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A prolific catalyst for dehydrogenation of neat formic acid.

Celaje JJ, Lu Z, Kedzie EA, Terrile NJ, Lo JN, Williams TJ - Nat Commun (2016)

Bottom Line: While many catalysts exist for both formic acid dehydrogenation and carbon dioxide reduction, solutions to date on hydrogen gas release rely on volatile components that reduce the weight content of stored hydrogen and/or introduce fuel cell poisons.These are avoided here.The catalyst utilizes an interesting chemical mechanism, which is described on the basis of kinetic and synthetic experiments.

View Article: PubMed Central - PubMed

Affiliation: Donald P. and Katherine B. Loker Hydrocarbon Institute and Department of Chemistry, University of Southern California, Los Angeles, California 90089-1661, USA.

ABSTRACT
Formic acid is a promising energy carrier for on-demand hydrogen generation. Because the reverse reaction is also feasible, formic acid is a form of stored hydrogen. Here we present a robust, reusable iridium catalyst that enables hydrogen gas release from neat formic acid. This catalysis works under mild conditions in the presence of air, is highly selective and affords millions of turnovers. While many catalysts exist for both formic acid dehydrogenation and carbon dioxide reduction, solutions to date on hydrogen gas release rely on volatile components that reduce the weight content of stored hydrogen and/or introduce fuel cell poisons. These are avoided here. The catalyst utilizes an interesting chemical mechanism, which is described on the basis of kinetic and synthetic experiments.

No MeSH data available.


Related in: MedlinePlus

Synthesis and structure of catalyst precursor cation 1.Elipsoids are drawn at the 50% probability level.
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f1: Synthesis and structure of catalyst precursor cation 1.Elipsoids are drawn at the 50% probability level.

Mentions: Complex 1, which is easily prepared from known materials (Fig. 1), decomposes FA (500 μl, 12.7 mmol) with NaO2CH co-catalyst (5 mol%) at 50 p.p.m. loading and 90 °C, resulting in the production of 386 ml of gas (62% conversion; TON=12,530) after 13 h. The mass balance of FA condenses as a liquid in the reactor out of reach of the catalyst (vide infra). The rate of the reaction is constant through ca. 20% of conversion before it accelerates as FA disappears (Supplementary Fig. 1). At the end of the reaction, a pale orange solid (the catalyst system: an iridium complex and sodium formate) remains at the bottom of the reaction vessel. Recharging the reaction flask with FA and reheating to 90 °C results in continued H2 production without any catalyst regeneration.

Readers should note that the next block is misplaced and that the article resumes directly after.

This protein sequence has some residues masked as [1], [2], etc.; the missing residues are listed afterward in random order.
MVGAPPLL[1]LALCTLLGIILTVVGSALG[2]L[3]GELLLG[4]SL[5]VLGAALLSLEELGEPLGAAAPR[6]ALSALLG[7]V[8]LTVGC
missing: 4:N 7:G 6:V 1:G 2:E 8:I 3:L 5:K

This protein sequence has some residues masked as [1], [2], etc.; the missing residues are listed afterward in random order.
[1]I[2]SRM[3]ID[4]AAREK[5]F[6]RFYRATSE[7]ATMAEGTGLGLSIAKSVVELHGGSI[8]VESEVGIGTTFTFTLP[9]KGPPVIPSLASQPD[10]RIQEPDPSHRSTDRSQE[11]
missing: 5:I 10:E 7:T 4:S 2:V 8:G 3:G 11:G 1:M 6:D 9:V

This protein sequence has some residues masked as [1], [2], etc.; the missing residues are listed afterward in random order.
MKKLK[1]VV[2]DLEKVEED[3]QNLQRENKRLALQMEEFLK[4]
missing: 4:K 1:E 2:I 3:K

A prolific catalyst for dehydrogenation of neat formic acid.

Celaje JJ, Lu Z, Kedzie EA, Terrile NJ, Lo JN, Williams TJ - Nat Commun (2016)

Synthesis and structure of catalyst precursor cation 1.Elipsoids are drawn at the 50% probability level.
© Copyright Policy - open-access
Related In: Results  -  Collection

License
Show All Figures
getmorefigures.php?uid=PMC4834634&req=5

f1: Synthesis and structure of catalyst precursor cation 1.Elipsoids are drawn at the 50% probability level.
Mentions: Complex 1, which is easily prepared from known materials (Fig. 1), decomposes FA (500 μl, 12.7 mmol) with NaO2CH co-catalyst (5 mol%) at 50 p.p.m. loading and 90 °C, resulting in the production of 386 ml of gas (62% conversion; TON=12,530) after 13 h. The mass balance of FA condenses as a liquid in the reactor out of reach of the catalyst (vide infra). The rate of the reaction is constant through ca. 20% of conversion before it accelerates as FA disappears (Supplementary Fig. 1). At the end of the reaction, a pale orange solid (the catalyst system: an iridium complex and sodium formate) remains at the bottom of the reaction vessel. Recharging the reaction flask with FA and reheating to 90 °C results in continued H2 production without any catalyst regeneration.

Bottom Line: While many catalysts exist for both formic acid dehydrogenation and carbon dioxide reduction, solutions to date on hydrogen gas release rely on volatile components that reduce the weight content of stored hydrogen and/or introduce fuel cell poisons.These are avoided here.The catalyst utilizes an interesting chemical mechanism, which is described on the basis of kinetic and synthetic experiments.

View Article: PubMed Central - PubMed

Affiliation: Donald P. and Katherine B. Loker Hydrocarbon Institute and Department of Chemistry, University of Southern California, Los Angeles, California 90089-1661, USA.

ABSTRACT
Formic acid is a promising energy carrier for on-demand hydrogen generation. Because the reverse reaction is also feasible, formic acid is a form of stored hydrogen. Here we present a robust, reusable iridium catalyst that enables hydrogen gas release from neat formic acid. This catalysis works under mild conditions in the presence of air, is highly selective and affords millions of turnovers. While many catalysts exist for both formic acid dehydrogenation and carbon dioxide reduction, solutions to date on hydrogen gas release rely on volatile components that reduce the weight content of stored hydrogen and/or introduce fuel cell poisons. These are avoided here. The catalyst utilizes an interesting chemical mechanism, which is described on the basis of kinetic and synthetic experiments.

No MeSH data available.


Related in: MedlinePlus